Torture in Brazil. A report by the Archdiocese of Sao Paulo. Edited by Joan Dassin and translated by James Wright. New York: Vintage Books. 232 pp. $5.95. After decades of military dictatorship and severe repression, Brazil is looking closely at the recent past. Until now, it almost seems that no one ever questioned the fact that torture was an appropriate method for dealing with ``political'' prisoners.
Based on official investigations into the subject by civilian investigators, ``Torture in Brazil'' is the most complete and detailed account yet of the actual institution of torture set up and run by the military during their reign that has yet appeared in the country. It includes court proceedings of a large number of military trials as well as testimonies of political prisoners who survived.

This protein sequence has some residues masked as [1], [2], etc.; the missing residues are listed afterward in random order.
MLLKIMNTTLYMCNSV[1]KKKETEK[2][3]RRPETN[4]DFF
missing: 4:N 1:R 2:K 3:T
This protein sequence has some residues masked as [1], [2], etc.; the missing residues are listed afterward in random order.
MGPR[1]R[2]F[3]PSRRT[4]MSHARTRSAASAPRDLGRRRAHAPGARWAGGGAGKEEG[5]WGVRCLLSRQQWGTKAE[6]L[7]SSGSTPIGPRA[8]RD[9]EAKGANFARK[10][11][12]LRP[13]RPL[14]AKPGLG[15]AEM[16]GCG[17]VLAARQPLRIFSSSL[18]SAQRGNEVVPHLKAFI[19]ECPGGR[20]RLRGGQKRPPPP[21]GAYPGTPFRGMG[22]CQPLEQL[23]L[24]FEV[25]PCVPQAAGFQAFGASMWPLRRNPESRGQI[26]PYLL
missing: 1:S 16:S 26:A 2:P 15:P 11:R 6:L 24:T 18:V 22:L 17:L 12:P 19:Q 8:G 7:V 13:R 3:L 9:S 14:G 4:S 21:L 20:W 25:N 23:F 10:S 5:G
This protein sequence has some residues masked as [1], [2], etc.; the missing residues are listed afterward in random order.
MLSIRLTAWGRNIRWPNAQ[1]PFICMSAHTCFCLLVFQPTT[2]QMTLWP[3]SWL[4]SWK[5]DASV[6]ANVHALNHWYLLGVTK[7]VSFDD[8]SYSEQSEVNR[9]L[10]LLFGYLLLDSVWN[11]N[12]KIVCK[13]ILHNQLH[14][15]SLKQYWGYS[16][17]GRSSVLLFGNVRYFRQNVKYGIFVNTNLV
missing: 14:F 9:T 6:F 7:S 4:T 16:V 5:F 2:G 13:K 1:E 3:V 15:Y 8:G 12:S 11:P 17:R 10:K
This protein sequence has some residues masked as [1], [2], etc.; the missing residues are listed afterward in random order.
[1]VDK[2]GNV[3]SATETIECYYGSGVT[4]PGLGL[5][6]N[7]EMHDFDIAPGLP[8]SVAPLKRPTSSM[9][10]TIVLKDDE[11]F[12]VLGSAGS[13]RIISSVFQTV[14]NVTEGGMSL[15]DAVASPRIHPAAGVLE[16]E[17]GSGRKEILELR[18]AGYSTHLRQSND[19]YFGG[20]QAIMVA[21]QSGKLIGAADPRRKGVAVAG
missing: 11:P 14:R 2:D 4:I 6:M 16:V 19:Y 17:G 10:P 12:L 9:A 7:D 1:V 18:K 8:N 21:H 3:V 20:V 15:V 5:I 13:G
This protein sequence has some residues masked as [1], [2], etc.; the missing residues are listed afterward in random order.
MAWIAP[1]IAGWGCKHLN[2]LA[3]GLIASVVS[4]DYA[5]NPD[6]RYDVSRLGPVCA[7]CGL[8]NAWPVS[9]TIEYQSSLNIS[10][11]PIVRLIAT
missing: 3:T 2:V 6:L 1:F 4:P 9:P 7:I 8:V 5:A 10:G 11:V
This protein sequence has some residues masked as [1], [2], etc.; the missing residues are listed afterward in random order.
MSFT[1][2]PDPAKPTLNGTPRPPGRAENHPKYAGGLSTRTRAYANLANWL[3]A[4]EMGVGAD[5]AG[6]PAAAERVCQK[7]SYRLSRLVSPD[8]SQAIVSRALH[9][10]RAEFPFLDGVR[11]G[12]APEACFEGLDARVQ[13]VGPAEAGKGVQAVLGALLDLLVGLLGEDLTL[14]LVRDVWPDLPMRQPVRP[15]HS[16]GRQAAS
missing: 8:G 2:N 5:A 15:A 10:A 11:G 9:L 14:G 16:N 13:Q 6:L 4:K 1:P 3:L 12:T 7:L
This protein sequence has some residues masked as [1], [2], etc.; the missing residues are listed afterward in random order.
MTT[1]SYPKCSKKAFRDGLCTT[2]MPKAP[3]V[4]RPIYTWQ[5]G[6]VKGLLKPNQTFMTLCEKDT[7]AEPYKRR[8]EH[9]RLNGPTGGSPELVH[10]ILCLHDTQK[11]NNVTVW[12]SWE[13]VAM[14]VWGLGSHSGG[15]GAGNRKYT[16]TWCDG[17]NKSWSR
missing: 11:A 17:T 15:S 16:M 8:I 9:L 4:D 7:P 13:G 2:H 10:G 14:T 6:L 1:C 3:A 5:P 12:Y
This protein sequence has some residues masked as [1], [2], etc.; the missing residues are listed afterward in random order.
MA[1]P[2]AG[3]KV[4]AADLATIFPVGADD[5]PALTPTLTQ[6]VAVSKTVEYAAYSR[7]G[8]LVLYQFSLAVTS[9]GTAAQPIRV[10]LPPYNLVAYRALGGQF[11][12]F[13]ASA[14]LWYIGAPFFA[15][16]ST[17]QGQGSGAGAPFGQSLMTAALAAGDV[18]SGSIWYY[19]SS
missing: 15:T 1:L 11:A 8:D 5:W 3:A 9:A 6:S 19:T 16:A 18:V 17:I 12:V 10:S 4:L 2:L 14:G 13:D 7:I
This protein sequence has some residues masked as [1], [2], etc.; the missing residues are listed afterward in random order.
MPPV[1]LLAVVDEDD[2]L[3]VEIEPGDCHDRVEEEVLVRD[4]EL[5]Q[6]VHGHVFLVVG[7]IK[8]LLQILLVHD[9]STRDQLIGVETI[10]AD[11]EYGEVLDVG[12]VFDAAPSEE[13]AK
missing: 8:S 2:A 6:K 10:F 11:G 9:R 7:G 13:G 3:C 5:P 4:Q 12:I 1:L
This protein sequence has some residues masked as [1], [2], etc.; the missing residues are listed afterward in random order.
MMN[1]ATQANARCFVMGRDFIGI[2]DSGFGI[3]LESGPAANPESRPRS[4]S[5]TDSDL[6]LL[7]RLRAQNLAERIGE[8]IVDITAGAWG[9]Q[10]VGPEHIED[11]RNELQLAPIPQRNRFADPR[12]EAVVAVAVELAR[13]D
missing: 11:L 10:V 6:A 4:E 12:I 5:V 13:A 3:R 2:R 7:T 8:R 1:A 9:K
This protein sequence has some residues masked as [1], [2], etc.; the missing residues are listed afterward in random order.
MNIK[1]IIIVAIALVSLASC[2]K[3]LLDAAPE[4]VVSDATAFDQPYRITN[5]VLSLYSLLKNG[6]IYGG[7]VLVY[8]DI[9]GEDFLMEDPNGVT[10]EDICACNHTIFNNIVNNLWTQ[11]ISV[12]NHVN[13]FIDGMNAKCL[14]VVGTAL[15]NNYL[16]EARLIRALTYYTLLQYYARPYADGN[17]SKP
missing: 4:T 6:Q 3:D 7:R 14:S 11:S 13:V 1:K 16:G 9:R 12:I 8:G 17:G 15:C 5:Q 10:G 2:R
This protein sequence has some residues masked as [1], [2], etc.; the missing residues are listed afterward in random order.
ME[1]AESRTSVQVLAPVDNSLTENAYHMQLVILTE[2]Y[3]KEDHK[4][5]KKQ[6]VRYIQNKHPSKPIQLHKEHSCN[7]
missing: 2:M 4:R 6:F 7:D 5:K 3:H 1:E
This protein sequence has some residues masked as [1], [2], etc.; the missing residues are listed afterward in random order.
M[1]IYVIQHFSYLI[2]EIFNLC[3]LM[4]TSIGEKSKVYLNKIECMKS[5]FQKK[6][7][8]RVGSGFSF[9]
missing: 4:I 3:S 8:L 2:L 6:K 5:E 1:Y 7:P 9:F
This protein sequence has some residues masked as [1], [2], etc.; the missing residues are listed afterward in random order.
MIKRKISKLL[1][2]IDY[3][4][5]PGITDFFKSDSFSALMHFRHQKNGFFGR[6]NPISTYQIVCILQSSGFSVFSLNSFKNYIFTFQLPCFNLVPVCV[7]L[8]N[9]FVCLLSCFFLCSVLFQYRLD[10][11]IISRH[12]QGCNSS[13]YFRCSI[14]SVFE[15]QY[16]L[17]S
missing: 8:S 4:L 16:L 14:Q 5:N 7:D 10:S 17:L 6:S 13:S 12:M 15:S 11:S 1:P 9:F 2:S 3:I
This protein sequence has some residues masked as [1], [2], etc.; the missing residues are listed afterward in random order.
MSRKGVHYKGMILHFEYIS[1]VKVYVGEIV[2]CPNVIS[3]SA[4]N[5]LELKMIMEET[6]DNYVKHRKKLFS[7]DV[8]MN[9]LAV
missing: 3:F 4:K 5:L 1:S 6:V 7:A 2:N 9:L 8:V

Reading this report one comes to the shocking realization that in Brazil torturing came to be another job like any other; the torturers became more efficient and more expert; they were proud of their skills and were rewarded by their superiors for outstanding work.
And yet today, Brazil, like its neighbors Argentina and Uruguay, is now experiencing a new political revival following the return to democracy. These countries are all traversing a hopeful period of their history. Honest self-scrutiny, such as is reflected in this book, is necessary, and crucial to the future of democracy.